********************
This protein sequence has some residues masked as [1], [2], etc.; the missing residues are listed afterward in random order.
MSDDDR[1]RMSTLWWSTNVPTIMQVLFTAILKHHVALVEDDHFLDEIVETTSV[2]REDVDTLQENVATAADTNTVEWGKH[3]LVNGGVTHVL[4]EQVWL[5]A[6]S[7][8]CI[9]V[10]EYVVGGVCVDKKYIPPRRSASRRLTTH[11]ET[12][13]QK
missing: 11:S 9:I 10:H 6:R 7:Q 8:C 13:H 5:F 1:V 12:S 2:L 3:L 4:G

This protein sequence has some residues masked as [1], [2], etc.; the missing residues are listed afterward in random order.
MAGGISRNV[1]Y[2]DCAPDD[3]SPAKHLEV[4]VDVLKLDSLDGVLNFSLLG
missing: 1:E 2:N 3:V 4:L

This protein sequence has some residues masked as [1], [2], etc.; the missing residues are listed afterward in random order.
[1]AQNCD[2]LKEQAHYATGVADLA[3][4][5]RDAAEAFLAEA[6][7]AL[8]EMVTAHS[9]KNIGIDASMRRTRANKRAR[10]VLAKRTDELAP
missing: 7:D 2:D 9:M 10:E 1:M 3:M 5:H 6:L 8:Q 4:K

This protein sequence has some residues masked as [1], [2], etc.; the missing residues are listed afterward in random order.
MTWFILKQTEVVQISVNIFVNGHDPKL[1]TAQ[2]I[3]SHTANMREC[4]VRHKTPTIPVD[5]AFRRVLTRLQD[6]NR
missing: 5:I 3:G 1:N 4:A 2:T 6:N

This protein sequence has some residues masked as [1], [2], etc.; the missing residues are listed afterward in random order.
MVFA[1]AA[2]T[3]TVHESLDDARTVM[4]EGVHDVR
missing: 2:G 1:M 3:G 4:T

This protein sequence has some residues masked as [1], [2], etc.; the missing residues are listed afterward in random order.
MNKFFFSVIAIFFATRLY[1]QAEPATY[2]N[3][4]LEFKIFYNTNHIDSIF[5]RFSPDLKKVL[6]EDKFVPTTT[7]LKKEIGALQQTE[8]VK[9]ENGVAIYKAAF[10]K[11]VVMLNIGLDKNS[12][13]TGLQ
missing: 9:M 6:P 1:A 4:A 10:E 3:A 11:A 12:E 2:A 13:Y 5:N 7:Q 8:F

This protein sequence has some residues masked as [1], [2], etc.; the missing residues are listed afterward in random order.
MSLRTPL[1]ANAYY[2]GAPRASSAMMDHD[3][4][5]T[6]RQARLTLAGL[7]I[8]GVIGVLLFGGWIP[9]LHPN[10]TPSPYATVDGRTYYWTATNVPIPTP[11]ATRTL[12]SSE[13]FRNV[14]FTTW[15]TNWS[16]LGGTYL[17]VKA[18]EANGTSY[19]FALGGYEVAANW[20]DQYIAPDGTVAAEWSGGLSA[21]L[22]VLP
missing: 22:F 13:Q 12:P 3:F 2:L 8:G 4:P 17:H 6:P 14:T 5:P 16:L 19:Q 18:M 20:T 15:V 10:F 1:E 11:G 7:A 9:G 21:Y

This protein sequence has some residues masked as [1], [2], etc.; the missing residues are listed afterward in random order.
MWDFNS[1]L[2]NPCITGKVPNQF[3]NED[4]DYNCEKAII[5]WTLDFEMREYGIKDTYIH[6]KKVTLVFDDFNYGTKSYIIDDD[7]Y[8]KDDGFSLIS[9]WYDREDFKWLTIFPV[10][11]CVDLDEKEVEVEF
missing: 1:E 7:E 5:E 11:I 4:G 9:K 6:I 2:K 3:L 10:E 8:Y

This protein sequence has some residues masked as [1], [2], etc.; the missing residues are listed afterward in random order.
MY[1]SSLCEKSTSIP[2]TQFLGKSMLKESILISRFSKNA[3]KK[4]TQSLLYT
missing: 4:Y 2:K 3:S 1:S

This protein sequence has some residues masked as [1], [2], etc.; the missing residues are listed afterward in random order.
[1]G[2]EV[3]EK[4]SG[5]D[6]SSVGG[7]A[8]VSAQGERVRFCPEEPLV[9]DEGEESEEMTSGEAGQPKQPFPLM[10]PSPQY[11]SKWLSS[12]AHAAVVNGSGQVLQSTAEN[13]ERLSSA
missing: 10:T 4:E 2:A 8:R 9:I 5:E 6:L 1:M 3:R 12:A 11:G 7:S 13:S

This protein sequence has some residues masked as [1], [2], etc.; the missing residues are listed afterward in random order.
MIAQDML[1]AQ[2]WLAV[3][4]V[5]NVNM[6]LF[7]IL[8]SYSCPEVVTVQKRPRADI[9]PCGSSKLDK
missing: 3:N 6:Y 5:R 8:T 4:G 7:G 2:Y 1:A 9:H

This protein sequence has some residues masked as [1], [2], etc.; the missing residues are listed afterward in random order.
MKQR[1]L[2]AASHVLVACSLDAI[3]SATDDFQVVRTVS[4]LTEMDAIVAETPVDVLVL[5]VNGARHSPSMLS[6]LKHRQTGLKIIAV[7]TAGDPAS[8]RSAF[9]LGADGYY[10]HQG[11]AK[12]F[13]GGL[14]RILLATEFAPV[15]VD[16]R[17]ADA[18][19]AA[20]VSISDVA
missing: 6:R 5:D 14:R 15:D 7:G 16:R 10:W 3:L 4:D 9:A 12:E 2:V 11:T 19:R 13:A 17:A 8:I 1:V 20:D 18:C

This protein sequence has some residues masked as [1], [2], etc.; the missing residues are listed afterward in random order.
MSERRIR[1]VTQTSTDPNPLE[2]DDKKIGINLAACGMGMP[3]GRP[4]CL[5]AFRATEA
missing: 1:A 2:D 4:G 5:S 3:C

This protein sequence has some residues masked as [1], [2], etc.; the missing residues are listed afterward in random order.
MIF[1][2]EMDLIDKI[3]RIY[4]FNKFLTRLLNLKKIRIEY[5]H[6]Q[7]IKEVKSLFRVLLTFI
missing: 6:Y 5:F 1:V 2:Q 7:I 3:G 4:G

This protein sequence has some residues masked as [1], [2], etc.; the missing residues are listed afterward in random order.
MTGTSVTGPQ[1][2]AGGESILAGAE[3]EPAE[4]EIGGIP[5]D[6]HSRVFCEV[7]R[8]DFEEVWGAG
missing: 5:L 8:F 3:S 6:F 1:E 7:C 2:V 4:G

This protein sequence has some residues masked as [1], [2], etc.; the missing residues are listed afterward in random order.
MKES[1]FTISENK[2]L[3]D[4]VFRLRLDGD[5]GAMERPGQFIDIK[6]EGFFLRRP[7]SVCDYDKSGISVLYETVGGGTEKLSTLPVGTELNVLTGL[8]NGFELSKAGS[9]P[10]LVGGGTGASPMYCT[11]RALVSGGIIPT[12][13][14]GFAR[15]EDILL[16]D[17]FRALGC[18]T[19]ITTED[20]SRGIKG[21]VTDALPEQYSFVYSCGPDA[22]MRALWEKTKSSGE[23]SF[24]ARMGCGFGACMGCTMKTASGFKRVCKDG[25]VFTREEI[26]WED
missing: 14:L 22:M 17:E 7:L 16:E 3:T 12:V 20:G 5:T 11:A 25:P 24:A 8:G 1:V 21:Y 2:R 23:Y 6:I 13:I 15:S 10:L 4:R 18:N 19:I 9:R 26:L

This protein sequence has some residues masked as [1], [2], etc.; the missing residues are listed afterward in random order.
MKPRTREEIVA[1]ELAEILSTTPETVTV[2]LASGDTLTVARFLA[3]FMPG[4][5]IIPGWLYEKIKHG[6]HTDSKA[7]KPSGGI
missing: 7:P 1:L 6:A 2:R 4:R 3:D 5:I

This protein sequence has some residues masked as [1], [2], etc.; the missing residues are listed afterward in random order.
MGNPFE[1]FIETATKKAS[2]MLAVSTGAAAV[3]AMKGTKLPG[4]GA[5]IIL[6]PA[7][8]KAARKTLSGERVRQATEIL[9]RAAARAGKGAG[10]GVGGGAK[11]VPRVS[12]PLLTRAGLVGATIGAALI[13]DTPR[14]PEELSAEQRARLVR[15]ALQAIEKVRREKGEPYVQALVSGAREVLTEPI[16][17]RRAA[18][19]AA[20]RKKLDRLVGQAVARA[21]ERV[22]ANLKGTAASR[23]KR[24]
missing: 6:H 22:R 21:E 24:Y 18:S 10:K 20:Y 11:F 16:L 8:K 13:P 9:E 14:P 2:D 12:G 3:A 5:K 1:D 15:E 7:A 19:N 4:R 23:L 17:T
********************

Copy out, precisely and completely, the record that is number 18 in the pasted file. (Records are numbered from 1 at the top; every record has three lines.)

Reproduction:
This protein sequence has some residues masked as [1], [2], etc.; the missing residues are listed afterward in random order.
MGNPFE[1]FIETATKKAS[2]MLAVSTGAAAV[3]AMKGTKLPG[4]GA[5]IIL[6]PA[7][8]KAARKTLSGERVRQATEIL[9]RAAARAGKGAG[10]GVGGGAK[11]VPRVS[12]PLLTRAGLVGATIGAALI[13]DTPR[14]PEELSAEQRARLVR[15]ALQAIEKVRREKGEPYVQALVSGAREVLTEPI[16][17]RRAA[18][19]AA[20]RKKLDRLVGQAVARA[21]ERV[22]ANLKGTAASR[23]KR[24]
missing: 6:H 22:R 21:E 24:Y 18:S 10:K 20:Y 11:F 16:L 8:K 13:P 9:E 14:P 2:D 12:G 3:A 5:K 1:D 15:E 7:A 19:N 4:R 23:L 17:T